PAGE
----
The University of Illinois at Urbana-Champaign overthrew the reigning champion, Columbia University, to take the top spot in the seventh annual Trojan Sexual Health Report Card.
The contest is an annual ranking of campuses based on best-practices promoting sexual health, including student access to resources and information.
U of I climbed from No. 64 in 2010 to No. 2 in 2011 to No. 1 for 2012, by, according to a news release, investing “time and resources to provide their students with exemplary sexual health programming on campus, earning perfect scores in condoms availability, HIV testing, lecture/outreach programs and student peer groups, quality of the sexual health information on the school website, and overall website usability and quality.”
“The Illini fought their way to the top, excelling in almost every category,” said Bert Sperling, president of Sperling's BestPlaces, which worked with Trojan on the scorecard. "From providing quality lecture and outreach programs, to the impressive sexual health information available on the website, the campus serves as an impressive model for schools around the country.”
In the survey, Brown University rose two spots to finish at No. 2. Columbia University finished in third and Princeton University at No. 4, down from third place last year. Newcomer Yale University ranked No. 6, up from 14th place in 2011.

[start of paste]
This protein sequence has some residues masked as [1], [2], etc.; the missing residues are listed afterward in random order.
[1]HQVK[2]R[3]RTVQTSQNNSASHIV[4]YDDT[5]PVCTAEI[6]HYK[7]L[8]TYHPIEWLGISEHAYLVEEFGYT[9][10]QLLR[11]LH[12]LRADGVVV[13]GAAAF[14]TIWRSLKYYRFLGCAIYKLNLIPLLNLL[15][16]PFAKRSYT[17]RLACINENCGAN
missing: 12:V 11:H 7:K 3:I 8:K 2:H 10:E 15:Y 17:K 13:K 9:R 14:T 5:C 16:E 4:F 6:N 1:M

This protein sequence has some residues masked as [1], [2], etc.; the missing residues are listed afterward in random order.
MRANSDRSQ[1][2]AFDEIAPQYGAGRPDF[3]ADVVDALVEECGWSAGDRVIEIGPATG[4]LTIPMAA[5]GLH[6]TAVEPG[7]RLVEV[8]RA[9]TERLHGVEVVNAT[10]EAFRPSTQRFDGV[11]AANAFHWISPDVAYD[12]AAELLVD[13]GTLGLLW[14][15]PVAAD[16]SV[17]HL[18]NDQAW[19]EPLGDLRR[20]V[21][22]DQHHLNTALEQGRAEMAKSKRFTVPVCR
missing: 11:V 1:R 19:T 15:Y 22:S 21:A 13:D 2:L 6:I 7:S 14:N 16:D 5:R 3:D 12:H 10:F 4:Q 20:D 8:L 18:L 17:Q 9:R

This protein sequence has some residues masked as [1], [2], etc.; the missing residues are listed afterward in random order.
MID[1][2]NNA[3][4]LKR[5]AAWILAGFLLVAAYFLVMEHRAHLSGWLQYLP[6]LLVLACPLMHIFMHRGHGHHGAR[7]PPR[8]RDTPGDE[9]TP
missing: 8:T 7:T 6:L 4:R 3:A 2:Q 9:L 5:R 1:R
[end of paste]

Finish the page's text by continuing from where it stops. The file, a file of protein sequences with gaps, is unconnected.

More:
With Illinois' No. 1 ranking, the Big Ten showed sexual health spirit with two other schools in the top 10 rankings: University of Wisconsin went from No. 11 last year to No. 5 and the University of Iowa moved up a spot to No. 8.
Near the bottom of the scorecard were Seton Hall University (No. 132), St. John's University (No. 135), Troy State University-Main Campus (No. 138), and Providence College (No. 139). Chicago State University (No. 137) and Brigham Young University (No. 140) also ranked near, and the U.S. Air Force Academy finished last at No. 141.
What exactly did the survey look at?
Sperling's BestPlaces research firm analyzed 141 major campuses drawn from conferences within the Bowl Championship Series and beyond. The schools include students representing all 50 states and the District of Columbia.
Researchers collected data from student health center representatives, along with secondary research on the centers and students on campus. The centers were graded on services across 11 categories, including the following:
1. Hours of operation.
2. Allow drop-ins or require appointments for student scheduling.
3. Quality of sexual health information and resources on website.
4. Contraceptive availability – free or at cost.
5. Condom availability – free or at cost.
6. HIV testing on-site – On/off campus, cost.
7. STI testing on-site – On/off campus, cost.
8. Lecture/outreach programs and student peer groups for sexual health education.
9. Sexual assault programs, resources or services.
10. Overall website usability and quality.
11. Extra credit.
"Schools that did well in this year's Report Card tended to score uniformly high across all categories, while those ranked towards the bottom were less consistent in category grades," said Sperling.